Applera has announced its intentions to separate its Celera Group from the Applera Corporation, forming a separate, publicly-traded company, subject to approval from the US Securities and Exchange Commission and Applera's board of directors.
The move echoes the recent rumblings within Applera and Celera's management teams, who expressed a preference to split the firm. In January of this year, Celera President Kathy Ordoñez commented that a final decision had not yet been reached but Applera's board of directors stated its preference to split the sister companies into two independent entities.
The proposed move is subject to a number of conditions, one of which requires Applera to gain final board approval. SEC clearance of the registration statement is also a must.
In addition, a receipt of an opinion of tax counsel as to the tax-free nature of the separation is needed before it closes the transaction. Applera shareholders are not required to approve the deal.
The separation would be the result of a one-for-one redemption of the Applera-Celera Group tracking stock for new Celera Corp shares.
A tracking stock is a stock issued by a parent company that tracks the performance of a particular division without having claim on the assets of the division or the parent company.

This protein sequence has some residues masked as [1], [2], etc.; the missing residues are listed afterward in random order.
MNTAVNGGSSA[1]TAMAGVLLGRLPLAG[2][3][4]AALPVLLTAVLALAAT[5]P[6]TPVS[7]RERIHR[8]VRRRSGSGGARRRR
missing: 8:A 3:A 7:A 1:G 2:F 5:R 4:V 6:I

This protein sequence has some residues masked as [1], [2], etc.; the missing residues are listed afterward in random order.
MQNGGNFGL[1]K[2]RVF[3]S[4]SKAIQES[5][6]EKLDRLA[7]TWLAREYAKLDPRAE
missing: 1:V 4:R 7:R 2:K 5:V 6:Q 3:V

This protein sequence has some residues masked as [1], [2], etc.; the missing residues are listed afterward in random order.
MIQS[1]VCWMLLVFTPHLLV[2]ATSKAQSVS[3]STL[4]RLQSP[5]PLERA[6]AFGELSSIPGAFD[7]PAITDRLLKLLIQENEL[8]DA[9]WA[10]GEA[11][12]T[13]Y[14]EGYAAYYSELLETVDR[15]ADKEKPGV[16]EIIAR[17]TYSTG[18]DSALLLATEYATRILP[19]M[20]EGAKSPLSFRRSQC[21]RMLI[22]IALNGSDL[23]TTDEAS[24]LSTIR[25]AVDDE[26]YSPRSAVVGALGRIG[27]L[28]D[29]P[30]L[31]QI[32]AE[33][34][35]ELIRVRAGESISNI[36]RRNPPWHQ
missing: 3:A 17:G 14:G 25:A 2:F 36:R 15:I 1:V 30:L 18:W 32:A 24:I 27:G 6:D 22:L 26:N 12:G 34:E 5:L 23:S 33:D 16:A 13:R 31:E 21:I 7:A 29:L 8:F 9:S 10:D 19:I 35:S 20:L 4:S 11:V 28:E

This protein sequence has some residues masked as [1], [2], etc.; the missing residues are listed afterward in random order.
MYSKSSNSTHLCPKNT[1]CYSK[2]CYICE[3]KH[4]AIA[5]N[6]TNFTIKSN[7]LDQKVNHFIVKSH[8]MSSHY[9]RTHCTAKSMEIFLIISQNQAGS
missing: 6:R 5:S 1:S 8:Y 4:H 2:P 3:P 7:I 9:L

When a parent company issues a tracking stock, all revenues and expenses of the applicable division are separated from the parent company's financial statements and bound to the tracking stock.
This is often done to separate a subsidiary's high-growth division from a larger parent company that is presenting losses. The parent company and its shareholders, however, still control the operations of the subsidiary.
Celera is Applera's diagnostics and medical testing business. It also has a genetic analyst business called Applied Biosystems, which serves the life science industry and research community by developing and marketing instrument-based systems, consumables, software, and services used to analyse nucleic acids (DNA and RNA), small molecules and proteins.
Celera recently made a couple of acquisitions further strengthening its technologies and facilities that are central to its efforts within the molecular diagnostics market.
The $195m acquisition of Berkeley HeartLab in October 2007 provided Celera with technologies to develop new predictive molecular diagnostics for cardiovascular disease.
Celera also paid $33m in the same month to acquire Atria Genetics, a maker of human leukocyte antigen-testing products used in organ donor matching. Celera also hold strong alliances with Merck and Ipsen, with both relationships working towards a number of cancer test kits.
Under further terms of the agreement, Ordonez would expect to serve as the CEO of Celera, and the company headquarters would be located in Alameda, California. Applera Corporation-Applied Biosystems Group common stock would continue to be traded on the New York Stock Exchange.